Common whole grain foods include whole wheat bread products (made with 100% whole-wheat flour instead of a mix of whole grain flours and refined flours), bulgur (cracked wheat), oatmeal, whole cornmeal, and brown rice.

Whole grains provide several nutritional benefits including dietary fiber, iron, many B vitamins, and magnesium.

Research has shown that consumption of whole grains is associated with several health benefits including lower risk of disease and mortality. Studies have also shown that increased whole grain consumption is linked to a reduction in both body weight and systemic low-grade inflammation.

Whole grains include the bran, germ, and endosperm. They provide fiber, protein and some B vitamins.

Refined Grain Foods

Refined grains are those that have been processed or milled to remove the bulky bran and germ. The result is a food that has a finer texture that may be more visually appealing to many consumers. These foods generally last longer, as well.

The milling process removes the part of the kernel that provides dietary fiber, iron, and B vitamins, along with some nutrients and phytonutrients.

Some refined grains are then enriched. Enriched grains are those that have had some, but not all, nutrients added back in after processing. Generally, B vitamins, including thiamin, riboflavin, niacin, folic acid, and iron are put back into the food. However, fiber is not added back to enriched grains so that they maintain a fine texture.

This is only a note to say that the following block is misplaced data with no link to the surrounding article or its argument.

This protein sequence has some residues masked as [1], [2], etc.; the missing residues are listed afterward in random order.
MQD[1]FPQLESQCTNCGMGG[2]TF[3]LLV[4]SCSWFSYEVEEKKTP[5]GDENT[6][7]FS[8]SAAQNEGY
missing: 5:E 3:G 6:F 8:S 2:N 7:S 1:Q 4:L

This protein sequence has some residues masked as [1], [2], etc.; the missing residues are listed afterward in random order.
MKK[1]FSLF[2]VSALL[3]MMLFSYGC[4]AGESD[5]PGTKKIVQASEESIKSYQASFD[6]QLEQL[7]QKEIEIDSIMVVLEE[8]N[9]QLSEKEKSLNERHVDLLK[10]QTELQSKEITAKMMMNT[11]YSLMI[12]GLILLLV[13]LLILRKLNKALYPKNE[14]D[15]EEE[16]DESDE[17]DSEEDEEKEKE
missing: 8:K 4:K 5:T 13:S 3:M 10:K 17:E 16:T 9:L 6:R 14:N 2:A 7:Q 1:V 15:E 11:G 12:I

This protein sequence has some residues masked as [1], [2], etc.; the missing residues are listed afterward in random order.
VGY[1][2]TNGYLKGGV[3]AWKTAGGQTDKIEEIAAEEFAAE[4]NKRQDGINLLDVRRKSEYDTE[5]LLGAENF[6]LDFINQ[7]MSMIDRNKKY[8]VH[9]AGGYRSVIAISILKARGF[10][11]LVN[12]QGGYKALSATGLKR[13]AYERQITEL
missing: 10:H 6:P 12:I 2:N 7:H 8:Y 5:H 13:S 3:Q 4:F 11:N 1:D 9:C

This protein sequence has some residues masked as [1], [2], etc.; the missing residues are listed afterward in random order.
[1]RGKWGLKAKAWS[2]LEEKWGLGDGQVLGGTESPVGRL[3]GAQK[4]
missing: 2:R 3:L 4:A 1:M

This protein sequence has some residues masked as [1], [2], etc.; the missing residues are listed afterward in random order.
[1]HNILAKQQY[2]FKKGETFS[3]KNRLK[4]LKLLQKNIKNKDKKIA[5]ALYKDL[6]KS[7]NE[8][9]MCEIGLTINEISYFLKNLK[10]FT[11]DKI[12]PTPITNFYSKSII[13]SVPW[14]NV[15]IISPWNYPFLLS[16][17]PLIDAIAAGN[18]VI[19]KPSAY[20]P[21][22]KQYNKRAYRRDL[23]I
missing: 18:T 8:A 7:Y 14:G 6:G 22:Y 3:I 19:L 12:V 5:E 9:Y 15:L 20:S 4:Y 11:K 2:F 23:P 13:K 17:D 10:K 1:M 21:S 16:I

Examples of refined and enriched grains include white flour and foods made from white flour such as white bread, cookies, cakes, and muffins, de-germed cornmeal, and white rice. 

Refined grain products that have had nutrients added back in will have the word "enriched" on the label. You may see "enriched flour" included in the ingredients.

Refined and enriched grain products provide the body with quick energy as they are broken down more quickly than whole grains in the body. However, this means you may feel hungry more quickly than when eating a fiber-rich grain.

Refined grains have had the bran and germ removed during processing. Enriched grains are those that have had some (but not all) nutrients added back in after processing. Refined grains provide the body with quick energy.